IS there a greater motivation to complete an extensive mid-life update on your most important model range than the introduction of an all-new vehicle from your main rival?
The arrival of the new BMW 3 Series was always going to be a big event in the compact-saloon playground, but the fact that it coincides with the scheduled mid-life update of the Audi A4 range provides that much more intrigue in this highly competitive segment.
Few will be surprised at the design direction that the A4 has taken; the revised, tauter nose, with its updated company grille and headlamp design, gifts this range (including saloon, Avant, and S variants) with the most up-to-date Audi brand identity. Detractors label this design language safe and predictable, yet few can argue that there is a sense of sophistication and natural evolution to the finished products. Those optional LED daytime-running lamps (now solid in their latest incarnation) may seem gimmicky to some, but they are striking and add a sense of presence to the design.
An important introduction to the updated A4 range is the company’s new third-generation 1,8T FSI engine. This unit is not only slightly lighter than the engine it replaces, but also close to 20 per cent more fuel efficient. Incorporating Audi’s intelligent valve-lift system, combined with a combination of direct and indirect injection (adopting the latter during part-load), this engine features a new fully electronic coolant-regulation system that is designed to optimise the running temperature of the engine, especially after cold starts. A stop/start system is also standard fitment and, although this slightly intrusive function takes a little getting used to, it does play a role in helping achieve an impressive combined fuel-consumption figure of just 6,84 litres/100 km when mated with the six-speed manual transmission. A continuously variable (CVT) Multitronic transmission is also available with this engine.
In its most powerful state of tune (an 88 kW/230 N.m version is also available), the new 1 798 cm3 powertrain delivers a healthy 125 kW, with 320 N.m of torque available from 1 400 r/min. Suitably refined, this engine offers smooth power delivery and, should the mood take you, revs freely towards its 6 000 r/min red line. At the risk of foregoing an extra few kilometres per 63 litre tank of fuel, we chose to switch off the onboard gear-selection indicator (read: nanny) and enjoy the addictive turbo surge above 2 500 r/min, prior to each gearshift. A slick and precise shift action also adds to the enjoyment.
We’ve grown quite accustomed to the high levels of perceived interior build quality in the current Audi line-up and, as would be expected in one of this company’s most important models, a sense of familiarity prevails in the latest A4. While there’s no obvious indication that the actual quality of materials has been improved, it is clear that attention has been paid to simplifying and neatening up the functionality of the cabin. There are fewer buttons and switches for the climate control and MMI infotainment systems, as well as a standard-fitment multifunction steering wheel.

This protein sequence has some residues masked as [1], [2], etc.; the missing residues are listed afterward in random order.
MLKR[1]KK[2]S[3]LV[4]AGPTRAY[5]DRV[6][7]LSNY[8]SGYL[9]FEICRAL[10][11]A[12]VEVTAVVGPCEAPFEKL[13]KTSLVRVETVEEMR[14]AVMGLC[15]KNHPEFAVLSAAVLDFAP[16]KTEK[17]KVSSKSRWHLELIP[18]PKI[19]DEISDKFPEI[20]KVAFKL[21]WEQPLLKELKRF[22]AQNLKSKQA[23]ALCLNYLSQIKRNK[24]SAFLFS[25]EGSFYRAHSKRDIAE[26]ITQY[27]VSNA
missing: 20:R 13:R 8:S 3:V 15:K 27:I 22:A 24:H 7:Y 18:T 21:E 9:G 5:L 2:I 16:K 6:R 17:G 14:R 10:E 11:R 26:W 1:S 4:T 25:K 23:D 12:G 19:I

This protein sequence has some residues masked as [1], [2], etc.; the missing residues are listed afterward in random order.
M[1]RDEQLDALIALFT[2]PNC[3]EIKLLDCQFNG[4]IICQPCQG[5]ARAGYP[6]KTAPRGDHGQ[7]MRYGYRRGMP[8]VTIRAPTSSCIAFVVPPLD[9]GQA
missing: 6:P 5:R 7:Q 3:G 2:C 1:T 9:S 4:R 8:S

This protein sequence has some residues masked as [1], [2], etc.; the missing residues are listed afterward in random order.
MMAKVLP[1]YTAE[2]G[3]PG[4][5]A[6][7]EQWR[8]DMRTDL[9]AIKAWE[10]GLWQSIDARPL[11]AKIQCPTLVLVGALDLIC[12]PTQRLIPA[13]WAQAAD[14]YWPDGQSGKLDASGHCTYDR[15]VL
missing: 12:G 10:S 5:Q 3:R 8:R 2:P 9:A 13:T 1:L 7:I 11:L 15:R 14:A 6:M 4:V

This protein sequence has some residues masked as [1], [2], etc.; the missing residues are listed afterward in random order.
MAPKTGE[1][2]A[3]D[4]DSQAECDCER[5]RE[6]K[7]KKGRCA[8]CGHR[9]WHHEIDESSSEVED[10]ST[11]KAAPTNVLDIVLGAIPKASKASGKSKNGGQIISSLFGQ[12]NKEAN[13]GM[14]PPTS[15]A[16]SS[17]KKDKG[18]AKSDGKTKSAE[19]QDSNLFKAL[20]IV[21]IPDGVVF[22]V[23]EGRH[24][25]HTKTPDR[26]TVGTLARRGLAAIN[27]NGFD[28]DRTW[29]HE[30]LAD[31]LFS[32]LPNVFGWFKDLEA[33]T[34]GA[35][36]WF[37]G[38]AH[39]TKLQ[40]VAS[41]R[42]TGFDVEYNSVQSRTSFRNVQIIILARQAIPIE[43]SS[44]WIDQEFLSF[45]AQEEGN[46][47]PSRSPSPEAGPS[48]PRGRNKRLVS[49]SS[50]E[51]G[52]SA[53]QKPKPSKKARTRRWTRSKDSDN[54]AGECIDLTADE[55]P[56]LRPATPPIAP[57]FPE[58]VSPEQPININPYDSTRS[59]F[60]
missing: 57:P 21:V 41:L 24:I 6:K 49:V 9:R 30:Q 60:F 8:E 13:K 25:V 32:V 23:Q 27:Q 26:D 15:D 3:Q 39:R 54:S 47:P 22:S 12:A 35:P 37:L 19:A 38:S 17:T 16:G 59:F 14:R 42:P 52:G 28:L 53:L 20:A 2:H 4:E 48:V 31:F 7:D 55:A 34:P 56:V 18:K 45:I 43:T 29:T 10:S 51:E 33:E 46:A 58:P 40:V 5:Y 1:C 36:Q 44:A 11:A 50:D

With the introduction of the latest A4 range come new specification and trim levels. Gone are the Attraction, Ambition, and Ambiente models of the previous generation and in their place are S, SE and Quattro options. With all-wheel-drive models obviously having a sportier edge (S4 models being the top-of-the-range for now), SE specification, as featured on our test unit, adds larger wheels (17-inch), cruise control and a full-colour, more comprehensive infotainment system (including upgraded audio) to what is already offered on entry-level S units.
While some testers actually prefer the (extensive) manual adjustment available on the driver and front passenger seats, most felt that it was a tad stingy of Audi not to include a 60:40 split rear seat backrest as standard fitment.
Another optional extra that we would gladly sign over R650 for upon purchase is hill-hold assist. A feature that we so appreciated in the 3 Series range (tested in our May issue) is the inclusion of an old-fashioned manual handbrake lever, which is the complete antithesis of the annoying electronic example (with no auto-engage function) fitted to the new Audi A4 range that proves both clumsy and slow to react.
There’s a solid, substantial feel to the A4 and, although this means the Ingolstadt contender doesn’t feel as light on its feet as the 3 Series or C-Class, there is something to be said for it feeling more planted (if only subconsciously) on the road. Like the BMW, the latest A4 features electromechanical power steering and, similar to the 3, this system does an admirable job of offering – if slightly overly assisted at times – precise and comfortable everyday usability.
We were pleasantly surprised by how compliant and accomplished the standard suspension setup (sans the optional adaptive drive select system) on the A4 is. This default system is sufficient for most driving conditions and, although our test unit was fitted with optional 18-inch rubber, the gap between the A4 and the class-leading (in terms of ride) C-Class has never been smaller.
If the impressive new 3 Series and stalwart C-Class thought they were going to have things their own way in this segment, the revised A4 presents a reality check. While its neatly altered looks are welcome and the class-leading levels of perceived build quality remain intact, it’s the refined and extremely frugal 1,8T FSI engine that adds a touch of class and effortless momentum to this impressive package. What’s also refreshing to note is that, aside from the hill-hold function, our test unit felt more than accomplished even without the fitment of extravagant optional extras that bump up the purchase price.